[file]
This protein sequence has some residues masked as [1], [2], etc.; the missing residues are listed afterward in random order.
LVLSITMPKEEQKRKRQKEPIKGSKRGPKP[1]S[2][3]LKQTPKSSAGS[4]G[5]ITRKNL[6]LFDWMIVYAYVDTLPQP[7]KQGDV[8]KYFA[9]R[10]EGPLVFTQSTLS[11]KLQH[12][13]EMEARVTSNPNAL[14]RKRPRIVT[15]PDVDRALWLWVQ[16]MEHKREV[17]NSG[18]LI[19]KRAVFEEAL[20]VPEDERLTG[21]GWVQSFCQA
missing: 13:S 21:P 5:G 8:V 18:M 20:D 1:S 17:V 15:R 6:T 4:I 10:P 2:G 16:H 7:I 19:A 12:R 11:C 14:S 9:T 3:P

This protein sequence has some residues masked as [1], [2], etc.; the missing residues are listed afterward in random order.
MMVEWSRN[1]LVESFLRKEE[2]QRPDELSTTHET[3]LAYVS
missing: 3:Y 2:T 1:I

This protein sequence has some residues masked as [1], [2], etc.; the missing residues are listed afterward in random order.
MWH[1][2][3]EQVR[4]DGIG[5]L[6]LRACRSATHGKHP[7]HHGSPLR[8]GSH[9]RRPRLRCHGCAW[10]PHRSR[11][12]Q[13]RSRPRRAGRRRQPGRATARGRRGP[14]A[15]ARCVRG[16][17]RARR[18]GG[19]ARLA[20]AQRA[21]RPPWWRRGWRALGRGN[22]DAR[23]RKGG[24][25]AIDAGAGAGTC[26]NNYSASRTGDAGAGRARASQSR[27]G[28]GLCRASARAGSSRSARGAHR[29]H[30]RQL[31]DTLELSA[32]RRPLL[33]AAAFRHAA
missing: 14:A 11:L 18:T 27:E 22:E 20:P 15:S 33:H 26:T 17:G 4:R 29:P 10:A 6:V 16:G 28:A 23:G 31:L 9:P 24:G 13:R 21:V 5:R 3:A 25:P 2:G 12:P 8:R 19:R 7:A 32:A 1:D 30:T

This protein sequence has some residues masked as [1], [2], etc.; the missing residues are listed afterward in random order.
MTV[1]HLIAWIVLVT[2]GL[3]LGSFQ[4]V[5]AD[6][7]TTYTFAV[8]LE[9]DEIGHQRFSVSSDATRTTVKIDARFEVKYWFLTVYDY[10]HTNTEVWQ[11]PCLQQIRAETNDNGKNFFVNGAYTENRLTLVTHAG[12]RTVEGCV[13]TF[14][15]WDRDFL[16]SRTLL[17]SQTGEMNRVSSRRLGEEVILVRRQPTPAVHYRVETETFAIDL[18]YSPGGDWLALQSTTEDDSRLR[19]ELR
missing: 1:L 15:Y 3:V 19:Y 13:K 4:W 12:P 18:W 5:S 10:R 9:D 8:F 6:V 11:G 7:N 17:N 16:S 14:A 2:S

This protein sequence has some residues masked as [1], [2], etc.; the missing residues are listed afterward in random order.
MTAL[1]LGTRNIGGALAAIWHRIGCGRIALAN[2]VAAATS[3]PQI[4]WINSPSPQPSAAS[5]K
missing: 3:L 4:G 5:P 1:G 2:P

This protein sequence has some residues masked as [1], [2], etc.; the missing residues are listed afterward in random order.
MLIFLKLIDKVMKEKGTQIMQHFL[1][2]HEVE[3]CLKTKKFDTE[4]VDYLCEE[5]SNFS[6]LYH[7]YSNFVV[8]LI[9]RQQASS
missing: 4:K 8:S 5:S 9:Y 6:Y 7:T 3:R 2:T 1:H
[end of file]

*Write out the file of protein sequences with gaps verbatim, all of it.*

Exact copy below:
This protein sequence has some residues masked as [1], [2], etc.; the missing residues are listed afterward in random order.
LVLSITMPKEEQKRKRQKEPIKGSKRGPKP[1]S[2][3]LKQTPKSSAGS[4]G[5]ITRKNL[6]LFDWMIVYAYVDTLPQP[7]KQGDV[8]KYFA[9]R[10]EGPLVFTQSTLS[11]KLQH[12][13]EMEARVTSNPNAL[14]RKRPRIVT[15]PDVDRALWLWVQ[16]MEHKREV[17]NSG[18]LI[19]KRAVFEEAL[20]VPEDERLTG[21]GWVQSFCQA
missing: 13:S 21:P 5:G 8:V 18:M 20:D 1:S 17:V 15:R 6:T 4:I 10:P 2:G 16:H 7:I 19:A 12:R 11:C 14:S 9:T 3:P

This protein sequence has some residues masked as [1], [2], etc.; the missing residues are listed afterward in random order.
MMVEWSRN[1]LVESFLRKEE[2]QRPDELSTTHET[3]LAYVS
missing: 3:Y 2:T 1:I

This protein sequence has some residues masked as [1], [2], etc.; the missing residues are listed afterward in random order.
MWH[1][2][3]EQVR[4]DGIG[5]L[6]LRACRSATHGKHP[7]HHGSPLR[8]GSH[9]RRPRLRCHGCAW[10]PHRSR[11][12]Q[13]RSRPRRAGRRRQPGRATARGRRGP[14]A[15]ARCVRG[16][17]RARR[18]GG[19]ARLA[20]AQRA[21]RPPWWRRGWRALGRGN[22]DAR[23]RKGG[24][25]AIDAGAGAGTC[26]NNYSASRTGDAGAGRARASQSR[27]G[28]GLCRASARAGSSRSARGAHR[29]H[30]RQL[31]DTLELSA[32]RRPLL[33]AAAFRHAA
missing: 14:A 11:L 18:T 27:E 22:E 20:P 15:S 33:H 26:T 17:G 4:R 29:P 10:A 6:V 16:G 28:A 23:G 31:L 9:P 24:G 13:R 21:V 5:R 3:A 25:P 2:G 12:P 8:R 19:R 7:A 32:A 1:D 30:T

This protein sequence has some residues masked as [1], [2], etc.; the missing residues are listed afterward in random order.
MTV[1]HLIAWIVLVT[2]GL[3]LGSFQ[4]V[5]AD[6][7]TTYTFAV[8]LE[9]DEIGHQRFSVSSDATRTTVKIDARFEVKYWFLTVYDY[10]HTNTEVWQ[11]PCLQQIRAETNDNGKNFFVNGAYTENRLTLVTHAG[12]RTVEGCV[13]TF[14][15]WDRDFL[16]SRTLL[17]SQTGEMNRVSSRRLGEEVILVRRQPTPAVHYRVETETFAIDL[18]YSPGGDWLALQSTTEDDSRLR[19]ELR
missing: 1:L 15:Y 3:V 19:Y 13:K 4:W 12:P 18:W 5:S 10:R 9:D 8:F 6:V 11:G 7:N 17:N 16:S 14:A 2:S

This protein sequence has some residues masked as [1], [2], etc.; the missing residues are listed afterward in random order.
MTAL[1]LGTRNIGGALAAIWHRIGCGRIALAN[2]VAAATS[3]PQI[4]WINSPSPQPSAAS[5]K
missing: 3:L 4:G 5:P 1:G 2:P

This protein sequence has some residues masked as [1], [2], etc.; the missing residues are listed afterward in random order.
MLIFLKLIDKVMKEKGTQIMQHFL[1][2]HEVE[3]CLKTKKFDTE[4]VDYLCEE[5]SNFS[6]LYH[7]YSNFVV[8]LI[9]RQQASS
missing: 4:K 8:S 5:S 9:Y 6:Y 7:T 3:R 2:T 1:H